Presently, I received permission to take our children to church. Sometimes, we went every Sabbath and sometimes, we went once in a while. And sometimes, Larry went with us. Through it all, you supported us with Christian fellowship offered with Chinese food in the church and genuine friendship served over fresh-brewed coffee in your home. Furthermore, whenever you found an opportunity, you dropped by Larry’s office to chat with him about his interest in computers.


Your love kept us in the palm of God’s hands and on 1 January 1989, Larry was baptized. Six months later, he received the Holy Spirit.

Thus 1989 became an especially good year for us. We were spiritually elevated and we were equally elated about other aspects of our lives. We were all in relatively good health. Larry’s career in a major oil packaging company was challenging and rewarding. We had also achieved our American dream of home ownership, and to top that, we were able to remain a traditional family where Larry went to work and I stayed at home to take care of our children. Our joy was complete.

But there is “a season and a time for every matter under heaven”. In the summer of 1990, Larry was diagnosed with a rare form of abdominal cancer. Again you supported us with your prayers so that the surgeon could efficiently remove a tumour “the size of a small basketball” and Larry was able to recover quickly from the surgery. He returned to work and, for about a year, was again in good health. However, over the next two years, we lived in fear of each new test. We fought the disease in any way we could and as hard as we could. We prayed and we fasted. We bargained for more time and we promised to be missionaries. At the same time, Larry also subjected himself to a series of surgery, chemotherapy and radiation. We even tried special diets. Truly, the disease was a heavy cross to bear.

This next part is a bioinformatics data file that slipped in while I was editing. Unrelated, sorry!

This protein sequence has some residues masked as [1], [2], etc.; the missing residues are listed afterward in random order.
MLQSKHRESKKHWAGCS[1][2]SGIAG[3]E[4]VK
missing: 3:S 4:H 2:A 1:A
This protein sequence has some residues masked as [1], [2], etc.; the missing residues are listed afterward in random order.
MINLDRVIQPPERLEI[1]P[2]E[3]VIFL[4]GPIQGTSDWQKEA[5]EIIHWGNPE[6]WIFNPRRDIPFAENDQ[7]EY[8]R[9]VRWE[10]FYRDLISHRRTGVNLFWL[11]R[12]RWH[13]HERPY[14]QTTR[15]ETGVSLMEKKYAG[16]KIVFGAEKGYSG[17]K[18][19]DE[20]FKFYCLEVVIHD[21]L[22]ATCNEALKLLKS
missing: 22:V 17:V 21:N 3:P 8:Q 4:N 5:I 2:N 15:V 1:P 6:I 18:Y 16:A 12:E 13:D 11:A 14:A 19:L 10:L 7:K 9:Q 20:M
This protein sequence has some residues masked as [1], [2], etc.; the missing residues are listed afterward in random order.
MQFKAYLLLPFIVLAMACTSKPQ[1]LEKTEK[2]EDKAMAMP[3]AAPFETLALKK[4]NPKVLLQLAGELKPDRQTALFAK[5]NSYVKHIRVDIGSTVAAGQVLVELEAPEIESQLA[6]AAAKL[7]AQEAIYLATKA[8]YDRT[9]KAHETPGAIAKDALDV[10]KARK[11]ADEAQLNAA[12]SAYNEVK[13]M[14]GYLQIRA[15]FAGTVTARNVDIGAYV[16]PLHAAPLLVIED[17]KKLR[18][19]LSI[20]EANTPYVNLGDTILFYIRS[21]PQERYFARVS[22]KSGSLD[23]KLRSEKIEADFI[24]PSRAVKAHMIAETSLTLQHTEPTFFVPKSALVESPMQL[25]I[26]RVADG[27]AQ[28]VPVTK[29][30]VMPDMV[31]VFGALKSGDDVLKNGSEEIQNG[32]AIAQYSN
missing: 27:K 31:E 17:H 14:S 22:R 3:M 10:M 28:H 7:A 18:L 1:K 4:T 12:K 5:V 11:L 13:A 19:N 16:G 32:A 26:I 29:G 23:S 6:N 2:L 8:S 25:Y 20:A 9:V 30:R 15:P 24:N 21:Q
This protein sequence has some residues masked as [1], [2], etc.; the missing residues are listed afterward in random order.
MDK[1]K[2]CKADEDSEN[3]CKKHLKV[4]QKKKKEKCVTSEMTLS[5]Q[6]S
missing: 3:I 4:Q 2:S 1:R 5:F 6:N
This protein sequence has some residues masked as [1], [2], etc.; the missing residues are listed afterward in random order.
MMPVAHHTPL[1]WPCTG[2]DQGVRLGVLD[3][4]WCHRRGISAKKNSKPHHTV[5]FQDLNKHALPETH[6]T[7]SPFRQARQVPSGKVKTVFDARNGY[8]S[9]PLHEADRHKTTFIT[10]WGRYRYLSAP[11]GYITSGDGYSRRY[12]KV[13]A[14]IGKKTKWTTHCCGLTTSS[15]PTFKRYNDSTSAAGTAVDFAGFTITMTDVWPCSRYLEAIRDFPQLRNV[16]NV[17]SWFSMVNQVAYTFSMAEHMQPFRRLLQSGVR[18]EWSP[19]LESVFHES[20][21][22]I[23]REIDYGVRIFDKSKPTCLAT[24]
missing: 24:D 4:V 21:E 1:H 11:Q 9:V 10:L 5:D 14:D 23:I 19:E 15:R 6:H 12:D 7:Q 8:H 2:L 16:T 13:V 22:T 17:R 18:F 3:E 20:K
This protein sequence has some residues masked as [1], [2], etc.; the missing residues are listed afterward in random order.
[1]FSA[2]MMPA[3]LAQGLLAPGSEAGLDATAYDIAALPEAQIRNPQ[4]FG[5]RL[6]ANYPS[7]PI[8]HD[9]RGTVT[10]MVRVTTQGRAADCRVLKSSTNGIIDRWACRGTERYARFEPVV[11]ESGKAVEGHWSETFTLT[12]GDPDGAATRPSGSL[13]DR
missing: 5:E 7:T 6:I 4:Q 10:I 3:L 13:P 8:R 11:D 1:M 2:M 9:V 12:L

But we were never alone for you carried our burden as well. You, too, fasted and prayed, more than we did or could ever do. You stayed with us as we sat and waited through each surgery to listen to the dreadful news of what was or was not inside Larry’s abdomen. You went through the ordeal of donating blood so that your life-giving force would sustain Larry during the initial stages of recovery. You served him healthy meals, brought him flowers and sent him greeting cards. You took care of Feicia and Sarah and offered them your companionship. You invited me into your home so that I would have a place to rest for the night while Larry rested in his hospital bed with the assurance that I was only a short distance away. When there was a need for me to travel between my house and the hospital, you went out of your way to drive hundreds of miles to give me a ride.

Even when Larry was recuperating at home, your support did not waver. You prayed for him in church, at home and you also travelled many miles from around the San FranciscoBay area and from the Silicon Valley to come and pray with him. Again, you came bearing gifts of home-cooked meals and the taro or Asian pears he had requested. You also came to do the dishes, cut the lawn, trim the plants and pick up the litter. It was a difficult time for us, but because you never grew weary in your good works, you gave us the courage to “fight a good fight”.

By the summer of 1993, we found that the cancer had spread to Larry’s liver. We still hoped for a miracle, and Larry still continued the 45-minute commute to his job whenever he could. It was very hard on him and he confided that sometimes he felt like committing suicide on the road. But your prayers kept him safe. One late afternoon on his way home, he passed out at a shop where he had taken Felicia’s new music book to be spiral-bound. His blood sugar had dropped and when he regained consciousness, he was thankful that he was not on the road when it happened.